If you wake up as the sun is rising should you pray Fajr?

If you wake up as the sun is rising should you pray Fajr?

If you wake up and there are few minutes to sunrise, you should do your wudu, skip the 2 rakahs sunnah, and pray your two fard rakahs straightaway.

However if the sun has started rising, then you cannot pray, as it is prohibited to pray while the sun is rising. You should wait 10-15 and pray. It will not count as a missed prayer.

Ibn ‘Umar (may Allah be pleased with him) narrated that the Messenger of Allah (peace be upon him) said:

“When the top edge of the sun has risen, then delay praying until it has risen above the horizon, and when the lower part of the sun has set, delay praying until it is fully set.” [Bukhari and Muslim]

Abu Sa’id al-Khudri (may Allah be pleased with him) said:

I heard the Messenger of Allah (peace be upon him) say: “There is no prayer after Fajr until the sun has risen fully, and no prayer after ‘Asr until the sun has set.” [Bukhari]

‘Uqbah ibn ‘Amir al-Juhani (may Allah be pleased with him) said:

“There are three times at which the Messenger of Allah (peace be upon him) forbade us to pray or to bury our dead: when the sun has clearly started to rise until it is fully risen, when it is directly overhead at midday until it has passed its zenith, and when the sun starts to set until it has fully set.” [Muslim]

Based on the answer of Shaykh Haytham Tamim in the Sunday Hadith Class April 2024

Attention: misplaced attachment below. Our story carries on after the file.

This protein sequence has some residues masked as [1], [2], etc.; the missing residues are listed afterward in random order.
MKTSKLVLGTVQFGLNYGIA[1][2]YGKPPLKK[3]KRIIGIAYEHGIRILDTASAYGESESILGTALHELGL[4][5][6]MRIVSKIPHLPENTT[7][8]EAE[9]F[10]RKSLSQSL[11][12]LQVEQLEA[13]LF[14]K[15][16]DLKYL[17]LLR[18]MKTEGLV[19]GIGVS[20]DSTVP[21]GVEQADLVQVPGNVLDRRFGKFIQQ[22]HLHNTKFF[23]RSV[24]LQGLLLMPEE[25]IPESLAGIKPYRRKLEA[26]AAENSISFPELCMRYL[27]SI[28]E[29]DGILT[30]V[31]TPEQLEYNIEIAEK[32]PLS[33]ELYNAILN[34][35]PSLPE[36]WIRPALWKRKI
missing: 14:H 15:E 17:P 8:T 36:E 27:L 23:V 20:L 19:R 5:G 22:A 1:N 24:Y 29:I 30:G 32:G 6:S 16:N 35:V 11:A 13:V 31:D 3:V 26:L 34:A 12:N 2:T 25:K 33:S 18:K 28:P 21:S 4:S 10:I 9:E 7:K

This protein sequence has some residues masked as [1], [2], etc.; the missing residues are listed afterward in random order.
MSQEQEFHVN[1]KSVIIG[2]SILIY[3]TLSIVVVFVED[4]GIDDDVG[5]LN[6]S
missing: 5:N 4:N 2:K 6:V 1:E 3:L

Transcribed by Rose Roslan


Shaykh Haytham Tamim is the founder and main teacher of the Utrujj Foundation. He has provided a leading vision for Islamic learning in the UK, which has influenced the way Islamic knowledge is disseminated. He has orchestrated the design and delivery of over 200 unique courses since Utrujj started in 2001. His extensive expertise spans over 30 years across the main Islamic jurisprudence schools of thought. He has studied with some of the foremost scholars in their expertise; he holds some of the highest Ijazahs (certificates) in Quran, Hadith (the Prophetic traditions) and Fiqh (Islamic rulings). His own gift for teaching was evident when he gave his first sermon to a large audience at the age of 17 and went on to serve as a senior lecturer of Islamic transactions and comparative jurisprudence at the Islamic University of Beirut (Shariah College). He has continued to teach; travelling around the UK, Europe and wider afield, and won the 2015 BISCA award (British Imams & Scholars Contributions & Achievements Awards) for Outstanding Contribution to Education and Teaching.